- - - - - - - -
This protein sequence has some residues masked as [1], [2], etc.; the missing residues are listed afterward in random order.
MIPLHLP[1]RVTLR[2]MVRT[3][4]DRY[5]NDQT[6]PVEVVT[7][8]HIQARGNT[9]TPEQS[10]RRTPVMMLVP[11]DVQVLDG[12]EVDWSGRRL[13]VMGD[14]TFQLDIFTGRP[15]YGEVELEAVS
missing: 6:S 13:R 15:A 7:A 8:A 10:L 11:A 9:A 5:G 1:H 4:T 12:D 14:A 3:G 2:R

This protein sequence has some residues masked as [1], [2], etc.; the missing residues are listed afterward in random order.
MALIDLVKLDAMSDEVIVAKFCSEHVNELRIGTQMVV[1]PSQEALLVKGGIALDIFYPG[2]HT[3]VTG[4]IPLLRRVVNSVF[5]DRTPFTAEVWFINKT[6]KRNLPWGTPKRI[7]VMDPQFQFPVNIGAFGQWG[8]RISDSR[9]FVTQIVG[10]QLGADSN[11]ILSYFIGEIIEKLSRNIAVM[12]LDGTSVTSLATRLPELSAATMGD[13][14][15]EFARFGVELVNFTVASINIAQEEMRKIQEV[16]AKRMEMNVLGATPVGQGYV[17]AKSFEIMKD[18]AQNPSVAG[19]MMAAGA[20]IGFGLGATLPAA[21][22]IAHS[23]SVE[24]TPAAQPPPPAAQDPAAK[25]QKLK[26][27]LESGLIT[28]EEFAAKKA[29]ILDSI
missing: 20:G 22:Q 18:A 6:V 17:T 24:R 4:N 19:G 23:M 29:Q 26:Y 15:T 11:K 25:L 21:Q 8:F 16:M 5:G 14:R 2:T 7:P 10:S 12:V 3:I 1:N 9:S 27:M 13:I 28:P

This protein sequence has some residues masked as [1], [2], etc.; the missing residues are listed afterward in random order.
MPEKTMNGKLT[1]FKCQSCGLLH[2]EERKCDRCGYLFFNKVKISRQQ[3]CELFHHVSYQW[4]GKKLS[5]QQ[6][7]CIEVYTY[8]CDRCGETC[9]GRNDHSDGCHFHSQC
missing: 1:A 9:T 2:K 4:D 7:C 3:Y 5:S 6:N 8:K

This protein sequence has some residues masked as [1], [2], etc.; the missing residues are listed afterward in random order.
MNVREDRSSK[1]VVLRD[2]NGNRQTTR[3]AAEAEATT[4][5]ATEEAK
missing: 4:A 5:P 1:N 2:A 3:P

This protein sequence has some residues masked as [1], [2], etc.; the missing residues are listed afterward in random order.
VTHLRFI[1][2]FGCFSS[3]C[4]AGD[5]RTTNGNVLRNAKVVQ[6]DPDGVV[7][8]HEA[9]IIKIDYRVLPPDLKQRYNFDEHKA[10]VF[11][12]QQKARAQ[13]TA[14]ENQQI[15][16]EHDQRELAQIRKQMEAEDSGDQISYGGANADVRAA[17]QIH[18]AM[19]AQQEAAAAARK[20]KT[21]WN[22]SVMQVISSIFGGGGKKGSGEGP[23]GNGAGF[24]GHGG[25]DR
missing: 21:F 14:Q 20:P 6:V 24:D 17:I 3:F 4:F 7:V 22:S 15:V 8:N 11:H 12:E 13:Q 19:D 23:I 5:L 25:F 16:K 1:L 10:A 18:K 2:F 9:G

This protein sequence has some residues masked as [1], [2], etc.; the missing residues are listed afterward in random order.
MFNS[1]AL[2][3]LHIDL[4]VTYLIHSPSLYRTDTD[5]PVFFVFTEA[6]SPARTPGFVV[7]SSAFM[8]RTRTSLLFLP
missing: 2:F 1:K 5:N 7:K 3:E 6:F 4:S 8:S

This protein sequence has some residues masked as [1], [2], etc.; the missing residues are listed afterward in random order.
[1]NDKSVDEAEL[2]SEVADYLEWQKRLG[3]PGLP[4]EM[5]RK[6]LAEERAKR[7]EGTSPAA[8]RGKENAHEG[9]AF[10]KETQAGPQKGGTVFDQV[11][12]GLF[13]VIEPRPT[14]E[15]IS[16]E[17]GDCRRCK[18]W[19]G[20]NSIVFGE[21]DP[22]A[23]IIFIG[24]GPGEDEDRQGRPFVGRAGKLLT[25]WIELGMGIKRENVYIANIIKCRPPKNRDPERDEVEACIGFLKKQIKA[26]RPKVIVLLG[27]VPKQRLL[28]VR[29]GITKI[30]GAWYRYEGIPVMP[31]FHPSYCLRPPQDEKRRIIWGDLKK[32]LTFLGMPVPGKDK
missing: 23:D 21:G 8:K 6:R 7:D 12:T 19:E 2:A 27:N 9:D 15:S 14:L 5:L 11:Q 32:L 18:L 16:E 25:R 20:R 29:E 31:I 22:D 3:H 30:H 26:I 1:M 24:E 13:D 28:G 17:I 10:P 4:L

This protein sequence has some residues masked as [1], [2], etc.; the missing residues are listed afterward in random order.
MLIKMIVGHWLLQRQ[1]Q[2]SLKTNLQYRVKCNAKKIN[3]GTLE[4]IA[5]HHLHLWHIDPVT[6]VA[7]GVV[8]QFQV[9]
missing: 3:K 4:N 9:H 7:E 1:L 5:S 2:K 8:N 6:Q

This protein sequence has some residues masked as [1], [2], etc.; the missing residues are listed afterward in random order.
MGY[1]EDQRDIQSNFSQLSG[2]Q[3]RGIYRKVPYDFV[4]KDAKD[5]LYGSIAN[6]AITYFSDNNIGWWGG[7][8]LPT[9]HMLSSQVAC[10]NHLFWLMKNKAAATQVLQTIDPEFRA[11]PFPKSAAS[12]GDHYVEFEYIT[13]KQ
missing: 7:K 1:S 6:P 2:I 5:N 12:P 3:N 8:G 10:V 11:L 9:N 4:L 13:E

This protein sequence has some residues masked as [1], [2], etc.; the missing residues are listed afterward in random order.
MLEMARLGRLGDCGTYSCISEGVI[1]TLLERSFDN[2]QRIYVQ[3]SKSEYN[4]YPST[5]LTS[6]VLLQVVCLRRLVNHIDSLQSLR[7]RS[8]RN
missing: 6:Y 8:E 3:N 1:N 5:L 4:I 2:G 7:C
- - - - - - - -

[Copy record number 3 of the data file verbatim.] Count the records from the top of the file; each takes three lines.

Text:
This protein sequence has some residues masked as [1], [2], etc.; the missing residues are listed afterward in random order.
MPEKTMNGKLT[1]FKCQSCGLLH[2]EERKCDRCGYLFFNKVKISRQQ[3]CELFHHVSYQW[4]GKKLS[5]QQ[6][7]CIEVYTY[8]CDRCGETC[9]GRNDHSDGCHFHSQC
missing: 1:A 9:T 2:K 4:D 7:C 3:Y 5:S 6:N 8:K